The new private hospital in Villeneuve d’Ascq (in northern France) is a response to the regional modernisation programme aiming to improve the quality of health care. The facility acts as a structuring element in synergy with the clinics already present around the city of Lille. The hospital provides multidisciplinary care for outpatients and patients requiring full hospitalisation. Its programme includes 225 beds and medical, surgical and obstetrics units as well as a medico-technical centre. It has a large 42-bed maternity unit, 10 operating theatres as well as radiotherapy, chemotherapy and nuclear medicine units.
Article source: Billard Lecce Partnership and Bates Smart
The design of Melbourne’s $AUD1 billion Royal Children’s Hospital (RCH) is based on ‘state of the art’ ideas developed by the hospital around a family-centred care model that puts children and their parents at the centre of the tertiary level paediatric care facility. Using innovative and evidence-based design principles, the RCH reflects changing healthcare practices, workplace patterns, user expectations, community aspirations and environmental responsibility.
The building’s formal arrangement, as well the internal and external spatial experiences, has been assembled to promote a restorative and healing environment for children and their families.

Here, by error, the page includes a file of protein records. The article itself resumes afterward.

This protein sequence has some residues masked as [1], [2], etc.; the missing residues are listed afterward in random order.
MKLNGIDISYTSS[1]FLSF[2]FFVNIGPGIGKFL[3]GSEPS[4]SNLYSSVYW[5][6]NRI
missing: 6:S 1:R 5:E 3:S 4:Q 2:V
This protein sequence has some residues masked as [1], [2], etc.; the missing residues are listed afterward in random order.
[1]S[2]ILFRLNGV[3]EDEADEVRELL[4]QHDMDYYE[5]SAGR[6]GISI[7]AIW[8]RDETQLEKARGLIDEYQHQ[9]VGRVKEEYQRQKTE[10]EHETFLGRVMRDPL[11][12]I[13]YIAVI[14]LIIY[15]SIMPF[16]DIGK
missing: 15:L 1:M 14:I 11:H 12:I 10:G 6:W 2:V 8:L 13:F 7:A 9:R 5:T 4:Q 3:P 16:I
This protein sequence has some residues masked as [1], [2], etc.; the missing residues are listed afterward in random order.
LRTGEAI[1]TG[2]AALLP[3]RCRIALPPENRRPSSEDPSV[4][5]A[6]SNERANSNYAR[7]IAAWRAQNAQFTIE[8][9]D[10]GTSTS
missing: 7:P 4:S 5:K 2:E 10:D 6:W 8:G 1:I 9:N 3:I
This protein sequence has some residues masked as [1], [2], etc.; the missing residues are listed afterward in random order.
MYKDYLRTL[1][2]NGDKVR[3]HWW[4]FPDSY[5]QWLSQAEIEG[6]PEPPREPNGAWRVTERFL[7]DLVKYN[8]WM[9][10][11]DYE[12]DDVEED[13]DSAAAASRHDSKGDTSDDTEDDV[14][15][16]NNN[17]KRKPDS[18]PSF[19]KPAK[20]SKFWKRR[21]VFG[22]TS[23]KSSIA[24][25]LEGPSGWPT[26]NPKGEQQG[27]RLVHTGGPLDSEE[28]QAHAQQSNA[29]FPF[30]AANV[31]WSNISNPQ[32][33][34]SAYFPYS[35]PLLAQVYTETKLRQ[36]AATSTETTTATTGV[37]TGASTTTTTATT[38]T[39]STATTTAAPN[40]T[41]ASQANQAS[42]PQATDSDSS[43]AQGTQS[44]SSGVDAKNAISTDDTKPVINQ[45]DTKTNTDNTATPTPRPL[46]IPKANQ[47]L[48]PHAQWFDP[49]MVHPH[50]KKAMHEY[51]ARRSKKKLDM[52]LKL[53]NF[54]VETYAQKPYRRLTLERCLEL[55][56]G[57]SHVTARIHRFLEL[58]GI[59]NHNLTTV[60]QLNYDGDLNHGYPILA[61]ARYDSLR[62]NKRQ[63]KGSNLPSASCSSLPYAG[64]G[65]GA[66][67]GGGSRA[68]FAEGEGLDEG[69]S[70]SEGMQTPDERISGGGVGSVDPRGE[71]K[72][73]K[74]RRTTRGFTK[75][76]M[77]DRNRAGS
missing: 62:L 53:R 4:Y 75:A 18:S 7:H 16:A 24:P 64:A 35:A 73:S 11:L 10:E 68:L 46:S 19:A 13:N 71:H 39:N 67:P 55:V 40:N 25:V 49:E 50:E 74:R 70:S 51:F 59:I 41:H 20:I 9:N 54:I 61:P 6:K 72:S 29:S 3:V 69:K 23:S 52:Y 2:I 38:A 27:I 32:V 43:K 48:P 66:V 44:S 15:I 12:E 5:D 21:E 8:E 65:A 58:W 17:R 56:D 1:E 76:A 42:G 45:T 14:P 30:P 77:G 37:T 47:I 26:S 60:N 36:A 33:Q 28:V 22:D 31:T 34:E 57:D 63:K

The brief was closely inspired by Rigshospitalet’s vision can be expressed by a number of objectives, of which the following are of particular importance: To be the preferred choice for patients who need highly specialized hospital care, to have high usability and to be a workplace that employees are proud to be part of.
Melbourne’s $1-billion Royal Children’s Hospital (RCH) is based on state-of-the-art ideas developed by the hospital around a family-centred care model that puts children and their families at the centre of the facility. Using innovative and evidence-based design principles, the RCH reflects changing healthcare practices, workplace patterns, user expectations, community aspirations and environmental responsibility.
The therapeutic benefits of nature in healing underpin the overall design.
The new Erasmus MC, right in the middle of Rotterdam, is undergoing work. It was a deliberate choice to keep the new building in the heart of the city and not to construct it at the outer circle. Now a hospital rises up with its urban building structure, adding a number of green spaces in the city. As far as the design and facilities are concerned, the Erasmus MC will be able to fully meet expectations by putting its main focus on the independence and well-being of the patient. With this in mind, the structure of the new medical centre is divided into sections based on a number of patient themes which stretch out from the atrium, the centre of each theme. This design provides a logical format in which all the coordinating treatment areas are close together making it easy for the patients to find their way around.
Our project engages in an equilibrium (and disequilibrium) between the full and the empty, in other words between interior and exterior spaces, approaching both as materials.
There are six internal courtyards situated within the four unit complex: two large communal gardens of 350m², with four others interior to each unit, which light the way of the paths toward the rooms. The large open garden, accessible to all, is located in the eastern part of the grounds.